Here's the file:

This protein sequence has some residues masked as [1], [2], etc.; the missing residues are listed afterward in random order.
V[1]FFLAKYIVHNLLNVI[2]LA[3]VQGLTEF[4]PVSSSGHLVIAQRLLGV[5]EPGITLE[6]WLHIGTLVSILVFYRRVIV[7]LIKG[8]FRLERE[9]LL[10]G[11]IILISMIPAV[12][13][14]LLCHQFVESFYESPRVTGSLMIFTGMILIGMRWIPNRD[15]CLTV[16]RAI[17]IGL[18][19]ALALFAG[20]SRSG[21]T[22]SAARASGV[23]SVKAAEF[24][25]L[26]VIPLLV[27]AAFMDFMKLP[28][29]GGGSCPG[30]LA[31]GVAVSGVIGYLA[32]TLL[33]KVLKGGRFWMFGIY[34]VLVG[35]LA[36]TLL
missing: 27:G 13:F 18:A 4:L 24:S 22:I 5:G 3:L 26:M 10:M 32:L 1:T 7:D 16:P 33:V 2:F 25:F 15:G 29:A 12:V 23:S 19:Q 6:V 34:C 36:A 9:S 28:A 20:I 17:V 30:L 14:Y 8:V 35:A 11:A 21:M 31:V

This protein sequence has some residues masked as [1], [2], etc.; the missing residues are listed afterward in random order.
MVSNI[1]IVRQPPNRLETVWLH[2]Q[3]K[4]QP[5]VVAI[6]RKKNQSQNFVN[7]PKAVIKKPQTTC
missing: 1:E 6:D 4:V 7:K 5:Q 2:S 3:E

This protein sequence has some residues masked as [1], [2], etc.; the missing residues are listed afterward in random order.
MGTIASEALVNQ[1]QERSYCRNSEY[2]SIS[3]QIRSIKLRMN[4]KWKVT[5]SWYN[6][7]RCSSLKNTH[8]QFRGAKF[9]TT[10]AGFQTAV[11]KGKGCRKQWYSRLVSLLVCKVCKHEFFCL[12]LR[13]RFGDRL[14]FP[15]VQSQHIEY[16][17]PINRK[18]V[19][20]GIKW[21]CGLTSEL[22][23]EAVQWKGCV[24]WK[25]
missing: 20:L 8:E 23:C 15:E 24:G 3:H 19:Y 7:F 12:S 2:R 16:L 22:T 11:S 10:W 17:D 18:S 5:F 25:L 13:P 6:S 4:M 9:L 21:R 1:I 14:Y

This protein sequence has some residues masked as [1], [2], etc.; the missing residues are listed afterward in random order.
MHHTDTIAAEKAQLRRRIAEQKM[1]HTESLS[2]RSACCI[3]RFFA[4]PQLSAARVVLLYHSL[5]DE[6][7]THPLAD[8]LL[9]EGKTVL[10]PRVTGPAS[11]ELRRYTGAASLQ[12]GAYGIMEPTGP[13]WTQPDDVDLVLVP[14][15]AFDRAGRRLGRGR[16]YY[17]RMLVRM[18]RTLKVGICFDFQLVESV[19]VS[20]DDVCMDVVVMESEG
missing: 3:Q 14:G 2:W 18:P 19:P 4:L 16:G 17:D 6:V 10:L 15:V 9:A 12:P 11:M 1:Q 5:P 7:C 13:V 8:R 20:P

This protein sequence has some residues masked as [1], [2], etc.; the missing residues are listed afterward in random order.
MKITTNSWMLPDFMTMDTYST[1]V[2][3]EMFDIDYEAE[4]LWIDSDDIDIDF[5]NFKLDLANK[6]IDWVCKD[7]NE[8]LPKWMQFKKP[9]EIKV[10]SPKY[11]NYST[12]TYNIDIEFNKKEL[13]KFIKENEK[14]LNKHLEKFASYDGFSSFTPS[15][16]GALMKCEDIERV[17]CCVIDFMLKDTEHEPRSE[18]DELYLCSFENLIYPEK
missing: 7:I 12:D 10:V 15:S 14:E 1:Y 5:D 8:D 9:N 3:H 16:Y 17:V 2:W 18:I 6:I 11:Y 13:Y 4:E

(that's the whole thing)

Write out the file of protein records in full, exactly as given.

This protein sequence has some residues masked as [1], [2], etc.; the missing residues are listed afterward in random order.
V[1]FFLAKYIVHNLLNVI[2]LA[3]VQGLTEF[4]PVSSSGHLVIAQRLLGV[5]EPGITLE[6]WLHIGTLVSILVFYRRVIV[7]LIKG[8]FRLERE[9]LL[10]G[11]IILISMIPAV[12][13][14]LLCHQFVESFYESPRVTGSLMIFTGMILIGMRWIPNRD[15]CLTV[16]RAI[17]IGL[18][19]ALALFAG[20]SRSG[21]T[22]SAARASGV[23]SVKAAEF[24][25]L[26]VIPLLV[27]AAFMDFMKLP[28][29]GGGSCPG[30]LA[31]GVAVSGVIGYLA[32]TLL[33]KVLKGGRFWMFGIY[34]VLVG[35]LA[36]TLL
missing: 27:G 13:F 18:A 4:L 24:S 22:I 5:G 3:L 26:M 10:M 32:L 1:T 7:D 16:P 33:V 2:F 25:F 15:G 29:A 12:V 23:S 19:Q 6:V 34:C 36:A 9:S 28:A 20:I 17:V 30:L 14:Y 8:V 35:A 11:A 21:M 31:V

This protein sequence has some residues masked as [1], [2], etc.; the missing residues are listed afterward in random order.
MVSNI[1]IVRQPPNRLETVWLH[2]Q[3]K[4]QP[5]VVAI[6]RKKNQSQNFVN[7]PKAVIKKPQTTC
missing: 1:E 6:D 4:V 7:K 5:Q 2:S 3:E

This protein sequence has some residues masked as [1], [2], etc.; the missing residues are listed afterward in random order.
MGTIASEALVNQ[1]QERSYCRNSEY[2]SIS[3]QIRSIKLRMN[4]KWKVT[5]SWYN[6][7]RCSSLKNTH[8]QFRGAKF[9]TT[10]AGFQTAV[11]KGKGCRKQWYSRLVSLLVCKVCKHEFFCL[12]LR[13]RFGDRL[14]FP[15]VQSQHIEY[16][17]PINRK[18]V[19][20]GIKW[21]CGLTSEL[22][23]EAVQWKGCV[24]WK[25]
missing: 20:L 8:E 23:C 15:E 24:G 3:H 19:Y 7:F 12:S 2:R 16:L 22:T 11:S 10:W 17:D 18:S 5:F 25:L 13:P 6:S 4:M 9:L 21:R 1:I 14:Y

This protein sequence has some residues masked as [1], [2], etc.; the missing residues are listed afterward in random order.
MHHTDTIAAEKAQLRRRIAEQKM[1]HTESLS[2]RSACCI[3]RFFA[4]PQLSAARVVLLYHSL[5]DE[6][7]THPLAD[8]LL[9]EGKTVL[10]PRVTGPAS[11]ELRRYTGAASLQ[12]GAYGIMEPTGP[13]WTQPDDVDLVLVP[14][15]AFDRAGRRLGRGR[16]YY[17]RMLVRM[18]RTLKVGICFDFQLVESV[19]VS[20]DDVCMDVVVMESEG
missing: 3:Q 14:G 2:W 18:P 19:P 4:L 16:G 17:D 6:V 10:L 15:V 9:A 12:P 11:M 1:Q 5:P 7:C 13:V 8:R 20:P

This protein sequence has some residues masked as [1], [2], etc.; the missing residues are listed afterward in random order.
MKITTNSWMLPDFMTMDTYST[1]V[2][3]EMFDIDYEAE[4]LWIDSDDIDIDF[5]NFKLDLANK[6]IDWVCKD[7]NE[8]LPKWMQFKKP[9]EIKV[10]SPKY[11]NYST[12]TYNIDIEFNKKEL[13]KFIKENEK[14]LNKHLEKFASYDGFSSFTPS[15][16]GALMKCEDIERV[17]CCVIDFMLKDTEHEPRSE[18]DELYLCSFENLIYPEK
missing: 7:I 12:D 10:V 15:S 14:E 1:Y 5:D 8:D 9:N 3:H 16:Y 17:V 2:W 18:I 6:I 11:Y 13:Y 4:E